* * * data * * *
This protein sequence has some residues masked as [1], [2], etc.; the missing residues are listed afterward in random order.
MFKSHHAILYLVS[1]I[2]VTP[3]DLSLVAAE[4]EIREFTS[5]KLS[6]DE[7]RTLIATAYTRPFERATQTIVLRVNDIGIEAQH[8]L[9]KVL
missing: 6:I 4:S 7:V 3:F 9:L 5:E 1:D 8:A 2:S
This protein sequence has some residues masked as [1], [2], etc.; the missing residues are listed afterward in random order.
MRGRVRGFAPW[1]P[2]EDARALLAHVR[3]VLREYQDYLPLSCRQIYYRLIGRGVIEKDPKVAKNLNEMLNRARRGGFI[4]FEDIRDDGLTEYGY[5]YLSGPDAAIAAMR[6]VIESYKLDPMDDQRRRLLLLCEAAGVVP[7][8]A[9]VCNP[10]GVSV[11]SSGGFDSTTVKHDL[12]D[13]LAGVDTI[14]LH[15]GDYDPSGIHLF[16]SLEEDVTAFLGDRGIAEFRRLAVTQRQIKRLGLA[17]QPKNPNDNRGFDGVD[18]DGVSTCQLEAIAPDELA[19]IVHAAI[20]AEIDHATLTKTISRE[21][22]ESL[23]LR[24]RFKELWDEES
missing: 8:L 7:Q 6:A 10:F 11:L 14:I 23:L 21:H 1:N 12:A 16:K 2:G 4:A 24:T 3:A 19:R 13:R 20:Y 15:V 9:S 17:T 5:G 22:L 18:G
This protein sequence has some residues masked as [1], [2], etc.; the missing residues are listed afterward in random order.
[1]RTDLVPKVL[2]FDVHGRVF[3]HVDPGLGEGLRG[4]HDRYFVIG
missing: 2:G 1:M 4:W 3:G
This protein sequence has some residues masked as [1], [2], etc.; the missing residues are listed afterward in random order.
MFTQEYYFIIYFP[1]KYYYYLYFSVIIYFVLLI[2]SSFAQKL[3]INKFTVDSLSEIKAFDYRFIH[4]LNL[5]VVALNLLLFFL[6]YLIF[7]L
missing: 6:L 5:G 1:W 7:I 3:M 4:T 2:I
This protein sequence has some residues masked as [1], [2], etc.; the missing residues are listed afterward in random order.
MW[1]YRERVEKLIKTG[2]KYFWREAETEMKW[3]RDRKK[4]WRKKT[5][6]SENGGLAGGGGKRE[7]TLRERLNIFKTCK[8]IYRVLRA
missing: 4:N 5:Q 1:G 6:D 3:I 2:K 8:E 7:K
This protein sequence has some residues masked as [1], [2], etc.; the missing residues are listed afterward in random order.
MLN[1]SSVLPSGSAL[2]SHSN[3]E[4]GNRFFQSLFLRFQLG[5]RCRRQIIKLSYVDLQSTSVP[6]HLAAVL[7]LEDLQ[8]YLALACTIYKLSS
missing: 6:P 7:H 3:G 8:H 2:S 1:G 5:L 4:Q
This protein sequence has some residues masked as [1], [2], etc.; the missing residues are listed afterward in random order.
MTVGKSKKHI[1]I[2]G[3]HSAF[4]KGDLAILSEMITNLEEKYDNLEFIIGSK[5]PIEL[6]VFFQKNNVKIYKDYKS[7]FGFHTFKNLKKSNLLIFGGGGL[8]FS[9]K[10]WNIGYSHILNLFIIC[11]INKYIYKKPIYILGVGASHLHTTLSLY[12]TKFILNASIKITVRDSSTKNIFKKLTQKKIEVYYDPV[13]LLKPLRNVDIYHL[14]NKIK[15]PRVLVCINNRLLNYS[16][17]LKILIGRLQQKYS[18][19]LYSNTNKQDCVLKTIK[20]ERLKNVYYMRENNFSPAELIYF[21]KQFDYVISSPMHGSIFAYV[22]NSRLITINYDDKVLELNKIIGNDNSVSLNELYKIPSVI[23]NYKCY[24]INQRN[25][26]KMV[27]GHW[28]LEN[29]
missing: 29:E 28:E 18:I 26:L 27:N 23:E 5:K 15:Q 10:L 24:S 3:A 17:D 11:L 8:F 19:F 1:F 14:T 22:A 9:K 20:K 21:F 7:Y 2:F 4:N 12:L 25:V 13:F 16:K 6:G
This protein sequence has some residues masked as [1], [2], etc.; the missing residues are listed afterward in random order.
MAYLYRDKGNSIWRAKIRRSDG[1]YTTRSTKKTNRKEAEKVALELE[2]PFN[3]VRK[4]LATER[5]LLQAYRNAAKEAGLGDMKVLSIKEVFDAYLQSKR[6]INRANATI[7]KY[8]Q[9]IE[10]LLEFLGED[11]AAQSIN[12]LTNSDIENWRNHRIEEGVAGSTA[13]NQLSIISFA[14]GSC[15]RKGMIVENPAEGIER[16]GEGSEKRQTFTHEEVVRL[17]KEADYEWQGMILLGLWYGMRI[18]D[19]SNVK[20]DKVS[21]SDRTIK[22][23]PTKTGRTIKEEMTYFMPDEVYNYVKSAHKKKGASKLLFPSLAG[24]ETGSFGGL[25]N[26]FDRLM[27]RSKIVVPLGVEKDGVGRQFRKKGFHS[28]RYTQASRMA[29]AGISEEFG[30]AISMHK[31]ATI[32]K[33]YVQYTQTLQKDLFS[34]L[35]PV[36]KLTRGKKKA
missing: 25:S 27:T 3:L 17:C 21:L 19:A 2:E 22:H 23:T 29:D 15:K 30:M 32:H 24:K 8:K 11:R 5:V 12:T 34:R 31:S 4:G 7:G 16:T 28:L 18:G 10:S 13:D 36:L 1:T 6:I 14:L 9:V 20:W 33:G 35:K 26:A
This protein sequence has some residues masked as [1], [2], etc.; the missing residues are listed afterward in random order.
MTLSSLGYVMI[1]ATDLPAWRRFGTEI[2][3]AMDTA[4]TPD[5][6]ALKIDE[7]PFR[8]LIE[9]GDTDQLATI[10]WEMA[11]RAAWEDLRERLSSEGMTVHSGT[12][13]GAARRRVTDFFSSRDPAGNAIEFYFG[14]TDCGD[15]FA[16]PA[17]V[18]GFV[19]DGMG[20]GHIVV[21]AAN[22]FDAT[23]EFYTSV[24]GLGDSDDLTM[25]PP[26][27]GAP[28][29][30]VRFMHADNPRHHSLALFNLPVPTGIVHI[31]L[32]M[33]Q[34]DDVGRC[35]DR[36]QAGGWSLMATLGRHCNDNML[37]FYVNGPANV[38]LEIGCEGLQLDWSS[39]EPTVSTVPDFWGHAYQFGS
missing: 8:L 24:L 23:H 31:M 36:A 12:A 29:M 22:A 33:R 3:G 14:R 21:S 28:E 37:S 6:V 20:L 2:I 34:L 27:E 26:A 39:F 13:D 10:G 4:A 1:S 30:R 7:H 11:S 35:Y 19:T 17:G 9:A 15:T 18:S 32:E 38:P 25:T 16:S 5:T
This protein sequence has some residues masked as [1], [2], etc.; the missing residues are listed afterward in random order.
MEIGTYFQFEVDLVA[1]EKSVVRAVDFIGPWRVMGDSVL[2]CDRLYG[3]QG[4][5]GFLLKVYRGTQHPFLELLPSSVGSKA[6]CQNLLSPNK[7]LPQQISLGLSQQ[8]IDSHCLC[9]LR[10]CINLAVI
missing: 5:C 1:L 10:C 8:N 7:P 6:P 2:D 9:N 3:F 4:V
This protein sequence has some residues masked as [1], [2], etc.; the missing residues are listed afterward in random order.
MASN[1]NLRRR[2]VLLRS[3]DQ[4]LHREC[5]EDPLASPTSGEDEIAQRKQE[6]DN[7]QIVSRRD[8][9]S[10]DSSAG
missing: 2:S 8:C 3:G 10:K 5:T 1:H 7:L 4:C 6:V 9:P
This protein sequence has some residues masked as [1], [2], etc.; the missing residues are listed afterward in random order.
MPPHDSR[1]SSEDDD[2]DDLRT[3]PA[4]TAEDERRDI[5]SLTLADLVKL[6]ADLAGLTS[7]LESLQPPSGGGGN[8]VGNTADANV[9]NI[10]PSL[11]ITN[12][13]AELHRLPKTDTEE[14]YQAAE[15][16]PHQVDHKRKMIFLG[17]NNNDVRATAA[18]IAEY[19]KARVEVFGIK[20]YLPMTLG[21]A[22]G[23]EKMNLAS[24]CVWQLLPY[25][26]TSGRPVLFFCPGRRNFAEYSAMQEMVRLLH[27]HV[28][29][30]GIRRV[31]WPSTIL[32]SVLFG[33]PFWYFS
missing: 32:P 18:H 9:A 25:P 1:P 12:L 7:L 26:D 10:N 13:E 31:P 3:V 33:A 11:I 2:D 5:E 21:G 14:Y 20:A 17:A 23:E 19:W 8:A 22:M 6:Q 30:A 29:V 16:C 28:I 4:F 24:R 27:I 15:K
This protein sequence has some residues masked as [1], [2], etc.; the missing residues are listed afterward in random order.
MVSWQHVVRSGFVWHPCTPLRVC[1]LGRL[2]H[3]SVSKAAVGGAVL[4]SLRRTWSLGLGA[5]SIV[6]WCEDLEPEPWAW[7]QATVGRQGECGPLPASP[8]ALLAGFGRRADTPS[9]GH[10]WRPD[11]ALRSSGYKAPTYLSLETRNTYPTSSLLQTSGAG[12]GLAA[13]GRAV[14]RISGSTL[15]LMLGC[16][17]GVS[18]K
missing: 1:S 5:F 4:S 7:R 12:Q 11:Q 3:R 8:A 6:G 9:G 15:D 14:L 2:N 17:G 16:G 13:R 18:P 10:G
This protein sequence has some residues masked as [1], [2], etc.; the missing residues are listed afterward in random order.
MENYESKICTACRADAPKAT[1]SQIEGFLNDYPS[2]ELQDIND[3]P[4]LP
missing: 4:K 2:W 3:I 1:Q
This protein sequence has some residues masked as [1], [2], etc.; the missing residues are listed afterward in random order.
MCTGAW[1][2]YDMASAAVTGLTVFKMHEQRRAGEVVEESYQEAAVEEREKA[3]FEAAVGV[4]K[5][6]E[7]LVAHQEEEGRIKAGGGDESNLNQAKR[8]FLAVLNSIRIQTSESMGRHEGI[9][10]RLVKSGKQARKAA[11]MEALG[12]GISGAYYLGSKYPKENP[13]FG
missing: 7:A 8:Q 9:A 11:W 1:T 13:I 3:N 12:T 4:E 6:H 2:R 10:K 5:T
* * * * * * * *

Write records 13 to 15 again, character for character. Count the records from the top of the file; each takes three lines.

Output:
This protein sequence has some residues masked as [1], [2], etc.; the missing residues are listed afterward in random order.
MVSWQHVVRSGFVWHPCTPLRVC[1]LGRL[2]H[3]SVSKAAVGGAVL[4]SLRRTWSLGLGA[5]SIV[6]WCEDLEPEPWAW[7]QATVGRQGECGPLPASP[8]ALLAGFGRRADTPS[9]GH[10]WRPD[11]ALRSSGYKAPTYLSLETRNTYPTSSLLQTSGAG[12]GLAA[13]GRAV[14]RISGSTL[15]LMLGC[16][17]GVS[18]K
missing: 1:S 5:F 4:S 7:R 12:Q 11:Q 3:R 8:A 6:G 9:G 15:D 14:L 2:N 17:G 16:G 13:R 18:P 10:G
This protein sequence has some residues masked as [1], [2], etc.; the missing residues are listed afterward in random order.
MENYESKICTACRADAPKAT[1]SQIEGFLNDYPS[2]ELQDIND[3]P[4]LP
missing: 4:K 2:W 3:I 1:Q
This protein sequence has some residues masked as [1], [2], etc.; the missing residues are listed afterward in random order.
MCTGAW[1][2]YDMASAAVTGLTVFKMHEQRRAGEVVEESYQEAAVEEREKA[3]FEAAVGV[4]K[5][6]E[7]LVAHQEEEGRIKAGGGDESNLNQAKR[8]FLAVLNSIRIQTSESMGRHEGI[9][10]RLVKSGKQARKAA[11]MEALG[12]GISGAYYLGSKYPKENP[13]FG
missing: 7:A 8:Q 9:A 11:W 1:T 13:I 3:N 12:T 4:E 6:H 2:R 10:K 5:T